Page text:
United States General Accounting Office Washington, D.C. 20548 National Security and International Affairs Division B-272663 January 31, 1997 The Honorable William S. Cohen The Secretary of Defense Dear Mr. Secretary: The Government Performance and Results Act of 1993 (GPRA) (P. L. 103-62) requires agencies, including the Department of Defense (DOD), to clearly define their missions, set goals, link activities and resources to goals, measure performance, and report on their accomplishments. GPRA requires our office to report on the implementation of GPRA by federal agencies. As part of this governmentwide effort, we are reviewing DOD’s implementation efforts. The purpose of this letter is to share with you some preliminary observations and to elicit your views on these observations. To that end, we would appreciate recei.ving a response from you or your designee to the questions at the end of this letter by February 28, 1997. BACKGROUND GPRA requires federal agencies to develop (1) strategic plans by September 30, 1997, (2) annual performance plans for fiscal year 1999 and beyond, and (3) annual performance reports beginning March 31, 2000. The act provides criteria for the information required in these plans and reports. For example, strategic plans must include information, such as mission statements and general goals and objectives that are oriented towards outcomes; performance plans must include measurable performance goals, where feasible, and the indicators for measuring performance; and performance reports must compare actual performance with performance goals and explain what needs to be done when goals are not met. In crafting GPRA, Congress sought to fundamentally shift the focus of federal management and oversight from staffing and activity levels to outcomes or results of federal programs. The Senate and House reports on the GPRA legislation anticipated that GPRA would be institutionalized and practiced at all organizational levels throughout the federal government. Establishing clear GAO/NSIAD/GGD-97-65R DOD’s GPRA Implementation B-272663 organizational hierarchies of goals and performance measures can help.’ In its guidance on GPRA implementation, the Chief Financial Officers Council has advised agencies that to comply with the spirit and intent of GPRA, the goals and measures used at lower organizational levels should be linked with the agency’s strategic goals.’ In making these linkages, organizations try to ensure that the goals and performance measures for each organizational level are tied to those at successive levels and ultimately to the organization’s overall strategic goals. Several organizations implementing management reforms similar to GPRA have indicated that without clear, hierarchically linked goals and performance measures, managers and staff throughout the organization lack straightforward roadmaps showing how their work contributes to attaining organizationwide strategic goals. Moreover, organizations that are not achieving their goals might not know why these goals were not met and what changes are needed to improve performance. The Under Secretary of Defense (Comptroller) is the person responsible for overseeing the implementation of GPRA within DOD. According to DOD officials, DOD plans to integrate GPRA into its Planning, Programming, and Budgeting System (PPBS). DOD officials assigned GPRA responsibilities in the areas of strategic planning, program analysis, program evaluation, and budgeting believe that strategic planning, goal setting, and performance measurement are accomplished through the PPBS. For example, although they did not provide us documentation, DOD officials told us that DOD (1) translates planning documents into planning and programming guidance that is published annually; (2) uses, during the normal course of the PPBS programming phase, performance measurement data to evaluate programs through which it will try to achieve its most critical goals, and (3) ensures, during the budgeting phase of the PPBS, that performance targets and plans are achievable within budgeted resources. In discussing their intent to integrate GPRA into PPBS, however, the officials also told us that DOD may need to make a better effort at linking its goals in a hierarchical structure. The Senate’s report on the GPRA legislation stated that past efforts at comprehensive management reform, such as PPBS, were less than satisfactory. Also, the Commission on Roles and Missions of the Armed Forces reported, in May 1995, that (1) the PPBS phases operate semi-autonomously rather than ‘Executive Guide: Effectivelv Implementing the Government Performance and Results Act (GAO/GGD-96-118, June 16, 1996) “Implementation of the Government Performance and Results Act CGPRA), (Chief Financial Officers Council, GPRA Implementation Committee, May 1995). The Chief Financial Officers Council is comprised of the chief financial officers and deputy chief financial officers of the largest federal agencies and senior officials of the Office of Management and Budget and the Department of the Treasury. The Council’s role is to improve financial management in the federal government. 2 GAO/lWIAD/GGD-97-65R DOD’s GPRA Implementation B-272663 supportively, (2) guidance to the services and other DOD components tends to lack specificity and be late, and (3) major program decisions are often delayed until the end of the budget development phase. The Commission recommended that the Secretary of Defense assign a high priority to restructuring the PPBS so that major issues are decided before the program and budget development processes begin. SUMMARY OF OBSERVATIONS The implementation of GPRA within DOD is in its initial stages and many implementation strategies and key approaches need to be developed. However, recognizing this, DOD has made progress at various organizational levels in implementing GPRA or strategic planning and performance measurement initiatives consistent with GPRA. At the department level, DOD has developed strategic goals and objectives and is refining a set of performance measures to meet the planning requirements of GPRA. Some subordinate DOD organizations, building on their experience as GPRA pilots, are developing or improving strategic planning and performance measurement systems; some other defense organizations are developing or improving such systems as well. However, our work suggests and DOD officials agree that DOD’s effectiveness in implementing the requirements of GPRA may be improved by better hierarchical linking of goals and performance measures. For example, we recently examined the degree to which DOD’s logistics strategic plan provides an integrated logistics roadmap for the department to support its warfighting strategy. We found that, while the services’ strategic plans and initiatives generally support implementation of the DOD plan, their goals, objectives, and strategies are not, always directly linked. DOD indicated that it will ensure that the next edition of the DOD Logistics Strategic Plan includes specific guidance to require the services to link their goals to DOD%. This is important because, without, this goal alignment, DOD may have difficulty meeting its departmentwide logistics goals, which are to reduce logistics response time, develop a seamless logistics system, and streamline the logistics infrastructure. Our recent work also found that DOD’s strategic information resources planning effort does not appear to link its information resources management systems development with recent initiatives focusing on consolidating or privatizing various areas of logistics operations. If not linked, DOD could end up spending millions of dollars on systems designed to support functions that it might not plan to do or in organizations that might be eliminated. However, DOD stated that it is addressing these concerns by preparing a new logistics business systems strategy. Our review of DOD’s ongoing GPRA implementation efforts suggests that hierarchically linked goals and measures will be crucial for success. DOD must ensure the services implement GPRA at their level and provide goals that link 3 GAO/NSIAD/GGD-97-65R DOD’s GPRA Implementation B-272663 DOD’s department strategic goals with those of lower level components. Some of the officials assigned GPRA liaison responsibilities told us they did not know what, if anything, they should be doing to promote GPRA principles within their organizations. PROGRESS ACHIEVED IN IMPLEMENTING GPRA Various organizational levels within DOD have made progress on strategic planning and developing performance measures--key elements of successful GPRA implementation. DOD has developed its agency level mission statement and GPRA strategic goals and objectives, which it calls “corporate” goals. DOD’s mission statement and corporate goals were included in the current Defense Planning Guidance. In addition, DOD has developed a preliminary set of performance measures for the corporate goals. However, DOD has stated that many of its outcomes are unmeasurable because it annually prepares for its mission--national security-- unlike other agencies that execute their missions every year. Where it thought feasible, DOD developed proposed performance measures to gauge progress toward achieving its goals (for example, developing the average age of selected weapon systems for the goal of providing the best and most advanced weapons). Where it did not think that meaningful, objective, and quantifiable performance measures were feasible, DOD developed a proposed set of descriptive statements of the characteristics of a successful program and quantitative progress indicators to use in evaluating whether progress is made in achieving its goals (for example, the goal of sustaining and adapting security alliances, enhancing coalition warfighting, and forging military relationships).” Office of the Secretary of Defense (OSD) officials said that these goals, objectives, and proposed measures could be changed or further refined during Office of Management and Budget reviews of agencies’ proposed strategic and performance plans, or during internal deliberations. In addition to the overall agency-level effort, some subordinate DOD organizations, such as the Air Combat Command and the Defense Commissary Agency, which served as GPRA pilot projects for performance planning and reporting, are building on their pilot experiences in implementing GPRA in their ‘The act allows agencies to use this alternative form of performance assessment provided they consult with the Office of Management and Budget (OMB). DOD is currently consulting with OMB to reach agreement on the performance measures and descriptive statements and indicators to be included in DOD’s fiscal year 1999 annual performance plan. 4 GAO/NSIAD/GGD-97-65R DOD’s GPRA Implementation B-272663 own organizations.’ Others, such as the Defense Information Systems Agency and the National Imagery and Mapping Agency (formerly the Defense Mapping agency) are independently developing these processes under management reform initiatives independent of, but generaIly consistent with, GPRA. Of the seven DOD GPRA pilots, five either planned to or had already developed, a hierarchy of performance goals. Officials from the Air Force’s Air Combat Command told us that one of the lessons learned was the importance of having the command’s vision, mission, goals, and objectives cascade from the top to the bottom of the organization to ensure the command was moving in the same direction. According to the command’s officials, each of the lower-level units participating in the pilot built its own goals, objectives, and mission statement that were responsive to the command’s goals, objectives, and mission statement. An official from the Defense Commissary Agency said that the agency adopted the Air Combat Command’s model for its strategic planning approach.. It developed five agency goals and then developed cascading goals for its regions and stores. We also discussed performance-oriented management systems with selected agencies that are not participating in the GPRA pilot program. Some of these agencies--for example, the Defense Special Weapons Agency, the Defense Information Services Agency, and the National Imagery and Mapping Agency-- also developed a hierarchy of goals with their subordinate units that were preparing business plans that supported their overall strategic goals and objectives. For example, the National Imagery and Mapping Agency holds monthly meetings with business unit leaders and headquarters staff assigned to monitor goal achievement for the purpose of determining the status of meeting annual goals and objectives outlined in its strategic plan. THE NEXT STEP: ESTABLISHING A CORPORATE HIERARCHY OF GOALS AND MEASURES The next critical step is for DOD to link its corporate goals with the goals of its components. These hierarchically linked goals are especially important at DOD because its components are often larger than other federal agencies. However, our work indicates that DOD has yet to require the direct linkage of components’ goals to corporate goals. ‘GPRA required OMB to designate pilot projects in performance measurement for fiscal years 1994, 1995, and 1996. Pilots were to undertake the preparation of performance plans and performance reports and to use a strategic plan when preparing performance plans during 1 or more years of the pilot period. There were seven DOD pilots: the Air Combat Command; the Army Audit Agency; the Army Research Laboratory; the Office of the Commander-in-Chief, Atlantic Fleet - Carrier Battle Group; the U.S. Corps of Engineers - Civil Works; the Defense Commissary Agency; and the Defense Logistics Agency. 5 GAO/NSIAD/GGD-97-65R DOD’s GPRA Implementation B-272663 For example, DOD-level planning for logistics and that of the services could be improved. As we reported in December 1996, DOD’s Executive Steering Group, responsible for directing implementation of its logistics strategic plan, assessing progress, setting priorities, and developing plan updates, needs to focus on improving the services’ logistics strategic plans to ensure that their individual goals and strategies link to DOD’s plan.” We found that the services’ goals, objectives, and strategies could better support DOD’s plan. We also recently reported that many of the problems troubling DOD’s information resources management system for logistics might have been prevented or limited had DOD employed a strategic information resources planning effort beforehand.6 Such planning would have more closely aligned information resources management goals with recent DOD initiatives focusing on consolidating or privatizing various areas of logistics operations. We pointed out that without such linkage, DOD may end up spending millions of dollars on systems for functions that may later be privatized or organizations that may later be eliminated. Our work suggests that an absence of hierarchically linked goals and measures could affect other program areas as well. Although OSD established points of contact for GPRA in~plementation,7 according to DOD officials, OSD has not required the services and other DOD components to develop goals and performance measures in support of the DOD corporate goals beyond what may be developed as part of the PPBS. The points of contact for the services indicated that they were not issuing guidance to their subordinate units because they had no indication from OSD that GPRA requires anything other than department-level plans, goals and indicators. Officials from one of these subordinate units, however, expressed concerns that they will receive an “eleventh hour” call to implement GPRA that they will not be able to meet. At a recent GPRA points of contact meeting, several officials said that they found DOD’s corporate goals to be too broad for their organization to readily align their activities in support of those goals. These officials believed that establishing lower level goals (i.e., goals beneath those of the corporate level) would have more relevance for many subordinate level activities and would help them move toward implementing GPRA principles. They also indicated “Logistics Planning: Opportunities for Enhancing DOD’s Lcgistics Strategic Plan (GAO/NSIAD- 97-28, Dec. 18, 1996). “Defense IRM: Critical Risks Facing New Materiel Management Strategy (GAO/AIMD-96-109, Sept. 6, 1996). ‘The Office of the Secretary of Defense, Office of the Comptroller, is responsible for overseeing implementation of GPRA within DOD. The Comptroller established a working group known as the DOD GPRA Points of Contact to serve as conduits for GPRA information between DOD and its respective organizations. 6 GAO/NSIAD/GGD-97-65R DOD’s GPRA Implementation B-272663 that (1) lower level goals should be developed where they do not currently exist and (2) in cases where they already exist, they should be clearly identified as lower level goals that support DOD’s corporate goals. Otherwise, subordinate organizational levels may not use them. During our fieldwork, officials from the Atlantic Fleet GPRA pilot agreed that the Fleet’s goals were only remotely connected to one of DOD’s corporate goals--to provide a flexible, ready military structure. One official added that he created subgoals based on his impressions of what might fill the void when he attempted to link the Fleet’s performance goals and measures with DOD’s, corporate goals. QUESTIONS To help facilitate our legislative oversight responsibilities and in light of our observations, we would appreciate your response to the following questions: -- What specific guidance do you plan to issue to the Secretaries of the Army, the Navy, and the Air Force and directors of defense agencies on how to link the services’ and agencies’ goals and budgets to DOD’s GPRA corporate goals and when do you plan to issue it? -- If you do not plan to issue guidance, how will you ensure that services’ and agencies’ goals and budgets are linked to DOD’s GPRA corporate goals? -- How do you intend for the Under Secretary of Defense (Comptroller)--the person responsible for overseeing the implementation of GPRA in DOD--to monitor and assist subordinate DOD organizations in developing goals and performance measures that support those of the next higher level within DOD? -- How do you intend to use GPRA goals and performance measures in the development of budget requests on behalf of subordinate organizations? -- Where goals and measures already exist at s,ome lower organizational levels, how do you intend for the Under Secretary of Defense (Comptroller) to ensure that they are identified and adjusted, as necessary, to conform with this hierarchy? We look forward to working with the Department as it proceeds with its implementation of GPRA. We are sending copies of the letter to the congressional committees of jurisdiction; the Secretaries of the Army, Navy, and 7 GAO/NSIAD/GGD-97-65R DOD’s GPRA Implementation B-272663 Air Force; and the Director of DLA. Your response to our inquiry will also be provided the same congressional distribution. If you or your designee have any questions, please contact Ken Knouse, at (202) 512-9280,or Chris Mihm, at (202) 512-3236. Sincerely yours, ~.Iy&&~C- David R. Warren Director, Defense Management Issues Director, Federal Management and Workforce Issue . (709192) 8 GAO/NSIAD/GGD-97-65R DOD’s GPRA Implementation Ordering Information - The first copy of each GAO report and testimony is free. Additional copies are $2 each. Orders should be sent to the following address, accompanied by a check or money order made out to the Superintendent of Documents, when necessary. 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DOD's GPRA Implementation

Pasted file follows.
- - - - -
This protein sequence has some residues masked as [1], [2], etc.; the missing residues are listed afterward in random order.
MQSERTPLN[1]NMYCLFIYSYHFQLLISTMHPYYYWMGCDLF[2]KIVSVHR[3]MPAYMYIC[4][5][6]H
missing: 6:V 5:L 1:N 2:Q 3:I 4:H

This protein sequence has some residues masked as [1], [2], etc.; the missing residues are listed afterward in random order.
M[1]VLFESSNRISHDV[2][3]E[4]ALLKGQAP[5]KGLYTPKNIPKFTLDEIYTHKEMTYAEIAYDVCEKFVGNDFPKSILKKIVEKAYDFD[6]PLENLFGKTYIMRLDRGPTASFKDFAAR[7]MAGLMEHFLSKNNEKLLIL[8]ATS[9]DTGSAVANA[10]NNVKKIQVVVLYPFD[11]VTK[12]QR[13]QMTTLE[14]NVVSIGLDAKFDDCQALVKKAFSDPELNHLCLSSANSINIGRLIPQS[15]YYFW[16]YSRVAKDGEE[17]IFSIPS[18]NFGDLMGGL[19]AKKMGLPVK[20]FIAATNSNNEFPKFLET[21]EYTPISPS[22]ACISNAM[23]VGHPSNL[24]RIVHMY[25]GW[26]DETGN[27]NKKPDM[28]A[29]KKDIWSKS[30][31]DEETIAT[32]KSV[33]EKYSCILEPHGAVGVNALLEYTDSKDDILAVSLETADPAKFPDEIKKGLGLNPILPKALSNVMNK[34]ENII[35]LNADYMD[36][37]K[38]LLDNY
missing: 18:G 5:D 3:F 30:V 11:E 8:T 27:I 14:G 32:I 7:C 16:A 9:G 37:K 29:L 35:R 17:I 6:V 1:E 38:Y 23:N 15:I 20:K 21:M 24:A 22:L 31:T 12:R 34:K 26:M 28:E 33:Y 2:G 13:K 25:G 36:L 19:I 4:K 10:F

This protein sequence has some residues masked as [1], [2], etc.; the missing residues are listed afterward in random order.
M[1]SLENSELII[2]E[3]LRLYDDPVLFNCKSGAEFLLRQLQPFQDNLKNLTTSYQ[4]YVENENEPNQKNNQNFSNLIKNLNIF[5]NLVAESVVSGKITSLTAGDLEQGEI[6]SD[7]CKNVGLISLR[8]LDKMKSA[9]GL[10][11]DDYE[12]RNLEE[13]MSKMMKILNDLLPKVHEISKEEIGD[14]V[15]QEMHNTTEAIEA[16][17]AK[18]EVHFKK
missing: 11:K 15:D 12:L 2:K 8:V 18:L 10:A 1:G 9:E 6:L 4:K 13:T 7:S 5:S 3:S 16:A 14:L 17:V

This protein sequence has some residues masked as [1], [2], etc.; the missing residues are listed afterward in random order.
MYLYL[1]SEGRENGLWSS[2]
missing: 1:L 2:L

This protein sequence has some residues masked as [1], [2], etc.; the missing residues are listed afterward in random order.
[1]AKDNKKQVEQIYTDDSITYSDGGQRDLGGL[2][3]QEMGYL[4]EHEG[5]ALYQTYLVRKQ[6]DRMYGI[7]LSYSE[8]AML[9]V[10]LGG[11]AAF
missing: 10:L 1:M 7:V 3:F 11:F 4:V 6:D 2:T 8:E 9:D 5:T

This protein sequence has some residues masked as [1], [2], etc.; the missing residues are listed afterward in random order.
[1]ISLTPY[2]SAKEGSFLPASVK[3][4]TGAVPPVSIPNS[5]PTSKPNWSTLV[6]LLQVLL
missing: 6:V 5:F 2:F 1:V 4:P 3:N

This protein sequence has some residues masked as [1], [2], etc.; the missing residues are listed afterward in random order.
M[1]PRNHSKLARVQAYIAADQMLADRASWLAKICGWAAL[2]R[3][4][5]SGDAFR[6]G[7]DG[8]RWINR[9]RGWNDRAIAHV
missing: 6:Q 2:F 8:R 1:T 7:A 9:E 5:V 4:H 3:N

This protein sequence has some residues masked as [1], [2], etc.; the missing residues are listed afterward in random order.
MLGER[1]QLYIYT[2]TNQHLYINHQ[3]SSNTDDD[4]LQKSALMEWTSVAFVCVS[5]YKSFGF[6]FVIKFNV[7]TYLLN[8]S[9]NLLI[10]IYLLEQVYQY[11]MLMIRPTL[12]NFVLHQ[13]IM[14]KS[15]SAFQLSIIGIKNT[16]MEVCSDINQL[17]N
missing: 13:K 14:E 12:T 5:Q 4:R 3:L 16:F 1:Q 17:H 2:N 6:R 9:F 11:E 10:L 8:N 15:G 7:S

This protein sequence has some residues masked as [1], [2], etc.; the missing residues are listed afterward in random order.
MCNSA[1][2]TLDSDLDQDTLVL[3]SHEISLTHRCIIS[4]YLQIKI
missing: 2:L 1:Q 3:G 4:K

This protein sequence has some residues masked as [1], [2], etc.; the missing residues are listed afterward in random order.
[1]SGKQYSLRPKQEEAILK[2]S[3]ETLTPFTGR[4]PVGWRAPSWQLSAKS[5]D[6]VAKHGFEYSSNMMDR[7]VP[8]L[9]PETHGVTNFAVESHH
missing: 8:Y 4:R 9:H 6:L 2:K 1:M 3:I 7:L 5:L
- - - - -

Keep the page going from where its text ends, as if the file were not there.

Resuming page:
Published by the Government Accountability Office on 1997-01-31.
Below is a raw (and likely hideous) rendition of the original report. (PDF)